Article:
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1. Are there two definitions of TIs, one for usual TIs, and another (wider) including HgX? No, there is only one definition a 3D band topological insulator (TI): the $\mathbb{Z}_{2}$ classification scheme proposed by Fu, Kane, and Mele: Liang Fu, Charles L. Kane, and Eugene J. Mele. “Topological insulators in three dimensions.” Physical Review ...

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This was shown by Konstantin Iakoubovskii and Guy J Adriaenssens 2001 J. Phys.: Condens. Matter 13 6015 doi:10.1088/0953-8984/13/26/316. Their optical absorption experiments show that single substitutional nitrogen centers trap vacancies about eight times more efficiently than the substitutional nitrogen pairs. In my own reasoning, I would say that have to ...

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I think Volker (@vbraun) nailed it in his answer. Continuing where I left off: $$\cdots = {N_\mathrm{cell}\over\Omega_\mathrm{BZ}} \sum_{\mathbf{G}} e^{+i\mathbf{G} \cdot \mathbf{x}} \int_{\Omega_\mathrm{BZ}} \tilde f(\mathbf{G}+\boldsymbol\omega) e^{+i\boldsymbol\omega \cdot \mathbf{x}}\,d^3 \omega =$$ ...

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The laboratory made diamonds are as good as the naturally found ones. It is the same crystal structure. They are not used much as gemstones, (2% of the market) because of the objections of the diamond industry which relies on mined diamonds and dominates the markets. Gem-quality diamonds grown in a lab can be chemically, physically and optically ...

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The Fourier transform of a periodic function has discrete support, so your $\tilde{f}(G+\omega)$ is zero unless $\omega=0$ in your fundamental domain. The regulator needs some care, the crystal volume and the (related) number of cells are infinite. Its probably easier to think of the combination $\tilde{f}(G+\omega) \cdot N/\Omega_{BZ} = \tilde{f}(G)\cdot ... 0 The simplest derivation is probably to take the first equation and substitute into the second: $$F^{-1}[\tilde f(\mathbf{G})] = f(\mathbf{x}) = \sum_{\mathbf{G}} \tilde f(\mathbf{G}) e^{+i\mathbf{G} \cdot \mathbf{x}} =$$$$= \sum_{\mathbf{G}} \left({1\over\Omega_\mathrm{cell}} \int_{\Omega_\mathrm{cell}} f(\mathbf{x'}) ... 1 Let$I \sim \sum_{\vec R} e^{i\left(\vec{k'}-\vec{k}\right)\vec R} \int_{V_{UC}} d^3r \Psi^*_{n\vec{k}}\left(\vec r\right) \Psi_{n'\vec{k'}}\left(\vec r\right)$The term$\sum_{\vec R} e^{i\left(\vec{k'}-\vec{k}\right)\vec R}$gives you a$\sim \delta(\vec{k} - \vec{k'})$term. Now, you have :$\Psi^*_{n\vec{k}}\left(\vec r\right) ...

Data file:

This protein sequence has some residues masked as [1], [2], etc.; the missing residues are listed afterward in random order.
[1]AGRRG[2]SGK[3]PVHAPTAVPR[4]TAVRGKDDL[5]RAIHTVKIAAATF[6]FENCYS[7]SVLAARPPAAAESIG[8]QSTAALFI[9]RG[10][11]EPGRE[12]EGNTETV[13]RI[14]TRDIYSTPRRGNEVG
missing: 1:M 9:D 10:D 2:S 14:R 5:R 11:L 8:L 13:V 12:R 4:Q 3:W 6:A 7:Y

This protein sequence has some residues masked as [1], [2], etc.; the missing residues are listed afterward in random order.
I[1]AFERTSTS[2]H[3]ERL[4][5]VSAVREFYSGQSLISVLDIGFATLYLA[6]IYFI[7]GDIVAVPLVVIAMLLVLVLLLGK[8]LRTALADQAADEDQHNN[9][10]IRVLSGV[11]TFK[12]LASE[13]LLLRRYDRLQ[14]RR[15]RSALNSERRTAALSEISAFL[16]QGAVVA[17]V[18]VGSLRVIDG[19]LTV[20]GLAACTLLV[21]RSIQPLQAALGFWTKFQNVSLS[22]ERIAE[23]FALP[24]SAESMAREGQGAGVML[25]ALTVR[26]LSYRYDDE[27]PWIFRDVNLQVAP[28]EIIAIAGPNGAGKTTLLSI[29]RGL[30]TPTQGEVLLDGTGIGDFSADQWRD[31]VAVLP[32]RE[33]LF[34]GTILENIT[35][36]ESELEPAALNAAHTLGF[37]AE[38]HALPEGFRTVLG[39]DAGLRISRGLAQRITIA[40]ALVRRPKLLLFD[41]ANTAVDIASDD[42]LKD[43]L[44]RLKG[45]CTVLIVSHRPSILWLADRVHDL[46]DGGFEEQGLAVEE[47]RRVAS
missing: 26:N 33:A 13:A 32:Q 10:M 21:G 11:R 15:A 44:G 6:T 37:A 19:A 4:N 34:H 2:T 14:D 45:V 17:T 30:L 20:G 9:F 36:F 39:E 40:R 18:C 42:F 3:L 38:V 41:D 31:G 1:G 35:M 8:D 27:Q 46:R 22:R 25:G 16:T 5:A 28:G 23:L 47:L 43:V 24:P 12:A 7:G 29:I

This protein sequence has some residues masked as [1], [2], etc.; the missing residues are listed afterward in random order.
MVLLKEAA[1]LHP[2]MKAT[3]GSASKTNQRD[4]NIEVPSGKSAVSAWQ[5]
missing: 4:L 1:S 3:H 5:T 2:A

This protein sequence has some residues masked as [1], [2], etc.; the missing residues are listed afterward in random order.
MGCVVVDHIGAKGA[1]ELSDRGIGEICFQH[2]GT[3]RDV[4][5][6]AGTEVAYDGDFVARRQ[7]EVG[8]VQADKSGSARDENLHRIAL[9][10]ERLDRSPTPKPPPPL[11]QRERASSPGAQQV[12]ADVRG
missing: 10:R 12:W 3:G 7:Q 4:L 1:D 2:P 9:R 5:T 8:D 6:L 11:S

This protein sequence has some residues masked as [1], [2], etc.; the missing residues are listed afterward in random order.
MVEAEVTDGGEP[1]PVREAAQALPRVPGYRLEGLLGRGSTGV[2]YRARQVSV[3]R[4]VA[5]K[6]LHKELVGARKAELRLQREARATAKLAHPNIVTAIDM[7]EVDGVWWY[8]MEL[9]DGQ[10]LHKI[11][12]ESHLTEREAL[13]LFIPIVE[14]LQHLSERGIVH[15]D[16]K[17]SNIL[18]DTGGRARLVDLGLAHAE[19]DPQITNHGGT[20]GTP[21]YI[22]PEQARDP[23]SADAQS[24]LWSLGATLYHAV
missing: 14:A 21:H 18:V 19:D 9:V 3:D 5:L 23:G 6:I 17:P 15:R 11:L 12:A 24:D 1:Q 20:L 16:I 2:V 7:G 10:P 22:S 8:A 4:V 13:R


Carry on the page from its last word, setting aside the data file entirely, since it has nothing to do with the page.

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It's because of the integral: $\int d^3r e^{i\vec{r}\cdot\vec{k}} = \delta^{(3)}(\vec{k})$ When you combine the two exponential factors you get (for the first case of $\vec{R}=0$): $\int d^3r e^{i\vec{r}\cdot(\vec{k}-\vec{k}')}$ Which using the above result is just $\delta^{(3)}(\vec{k}-\vec{k}')$. In your last line where you have a Kronecker delta with ...

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In a real-life misshapen blob of metal, strictly speaking the cyclic boundary conditions cannot be applied, since the blob only has a trivial group of spatial symmetries. However, the blob is approximately invariant under lattice translations (with the only mismatch occurring with the extremely small number of atoms at the surface) so it is tempting to ...

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